After the Guest House's usual excellent breakfast of pawpaw and bananas (plucked from the luxuriant gardens) with toast and scrambled egg, we headed off. On the causeway leading out of town we were attracted by fish swirling in the water. We'd learned not to bike anywhere without snorkeling gear, so soon we were checking out some of the best fish and coral we'd seen on the trip, to the bemusement of the locals driving over the causeway.
Fish off the Neiafu western causeway
Unlike the main island of Tongatapu, Vava'u is hilly, so we had a short climb to the dairy paddocks and taro gardens around Taoa, before descending to the hamlet of Tefisi where a town meeting was in progress with the smoke from the after meeting lunch Umu drifting over the traffic jam. We paused to admire the multicoloured church, which looked like it had been inspired by a visit to Disneyland.
Tefisi traffic jam
Tefisi Church
After Tefisi, the map was very clear - there was a minor road skirting the freshwater Lake Ano, but the main road to the lookout and Longomapu was higher up on the hillside. At the intersection, the road sign was also clear - a thick black arrow indicating the upper road was the main road. We congratulated ourselves on our navigational skills and not being tempted by the no doubt inferior minor lower road. But after a while doubt crept in. The seal disappeared, replaced by increasingly deep mud wallows of the sort that give quagmires a bad name. Jungle grew in from each side, narrowing the roadway. Well - maybe Longomapu wasn't THAT big, and maybe the main road wasn't that "main".

After some time, we came across a van parked by the road side pointed the other way. We were relieved that it appeared to have successfully made it's way there from Longomapu, but concerned that it also appeared to be abandoned. But we were past the point of no return, so pressed on, our clothing and bikes accumulating a geotechnical library of the local soil types. Eventually the mud wallows became fewer, and we reached the lookout turnoff, along with a number of people to exchange "Malo e Lelei" with and confirm that yes, we were on the way to the lookout. We climbed up onto the plateau, meeting a taxi laden with palm fronds, gingerly skirting the deep ruts in the road. On the plateau, among coconut trees and grazing cattle, we found a spot that yes, gave us an extensive view out over the islands.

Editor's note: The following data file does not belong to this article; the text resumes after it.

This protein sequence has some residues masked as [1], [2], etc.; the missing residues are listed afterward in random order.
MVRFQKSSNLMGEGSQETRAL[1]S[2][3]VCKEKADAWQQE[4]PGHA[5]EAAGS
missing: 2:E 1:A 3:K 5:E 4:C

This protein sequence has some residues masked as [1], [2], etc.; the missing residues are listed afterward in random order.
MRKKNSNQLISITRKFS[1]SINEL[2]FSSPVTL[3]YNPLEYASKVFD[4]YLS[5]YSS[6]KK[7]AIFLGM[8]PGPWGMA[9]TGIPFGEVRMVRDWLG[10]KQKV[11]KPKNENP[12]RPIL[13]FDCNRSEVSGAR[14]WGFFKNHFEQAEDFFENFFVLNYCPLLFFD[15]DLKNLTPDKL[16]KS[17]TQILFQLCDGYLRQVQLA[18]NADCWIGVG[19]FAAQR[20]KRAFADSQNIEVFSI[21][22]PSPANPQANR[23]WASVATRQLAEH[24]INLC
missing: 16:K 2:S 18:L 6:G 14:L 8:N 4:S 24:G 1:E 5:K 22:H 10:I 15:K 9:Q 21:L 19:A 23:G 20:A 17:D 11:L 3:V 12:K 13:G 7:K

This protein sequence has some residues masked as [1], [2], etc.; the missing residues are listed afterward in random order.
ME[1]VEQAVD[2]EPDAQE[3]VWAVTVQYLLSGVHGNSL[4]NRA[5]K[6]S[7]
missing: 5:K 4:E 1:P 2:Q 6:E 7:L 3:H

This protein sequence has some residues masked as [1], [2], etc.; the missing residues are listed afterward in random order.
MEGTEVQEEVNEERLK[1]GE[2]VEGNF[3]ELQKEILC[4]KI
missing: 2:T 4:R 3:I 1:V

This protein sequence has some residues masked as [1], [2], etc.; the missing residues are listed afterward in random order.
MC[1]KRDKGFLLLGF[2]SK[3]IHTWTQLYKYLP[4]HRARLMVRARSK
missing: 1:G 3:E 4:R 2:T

Panorama from Toafu lookout
By this time we were peckish, and descended to Longomapu in the rather unrealistic hope of finding a cafe with long blacks and panini. It was school lunch break, and after a bit of prompting the students led us to the local hole in the wall shop where they purchased popsicles and instant noodles, consumed as snacks directly from the packet, but we restrained ourselves to chocolate biscuits. The sense of isolation was reduced by the appearance of a cheery Korean lady in the latest active wear who had walked and hitched from town.
Biking into Longomapu
Students, Longomapu
For the return trip, we decided to risk the minor road along the lake. In contrast to the "main road", this was sealed, and ran close enough to Lake Ano to let us wash off some of the accumulated mud.
Fishing boat, Lake Ano
Back at the Guest House, we related the day's adventures to the GPH. "Yes, you were on the main road" he said. "The OLD main road - the lower road is the NEW main road, it just hasn't been marked on the map yet!"

Thursday, May 11, 2017

No reservations: Sakura, Bento and the Japan Rail Pass

Marg and I prefer to plan our trips as we go, deciding on our destination each morning, and wandering into a likely looking hotel at the end of the day. In Tuscany some years ago, we started each day with the intention of riding to Sienna, but somehow always ended up in another interesting mountaintop town.

So I was concerned when, two weeks before we left for Japan, I found that guidebook advised "3 months before departure: book all your accommodation, particularly if you're travelling in Cherry Blossom season". And of course, we'd planned our trip to coincide with the Sakura, the iconic cherry blossoms that advance up the Japanese archipelago from late March to early May.

Ah well, we said. With the Japan Rail Pass, if we can't find somewhere to stay, we'll just hop on a train to somewhere that does. We did book a hotel for our arrival in Tokyo, gasping a bit when we realised that three nights in Tokyo at peak Sakura would cost almost the same as our entire 1970's OE.

Marg waits in a Kyoto supermarket queue, 1975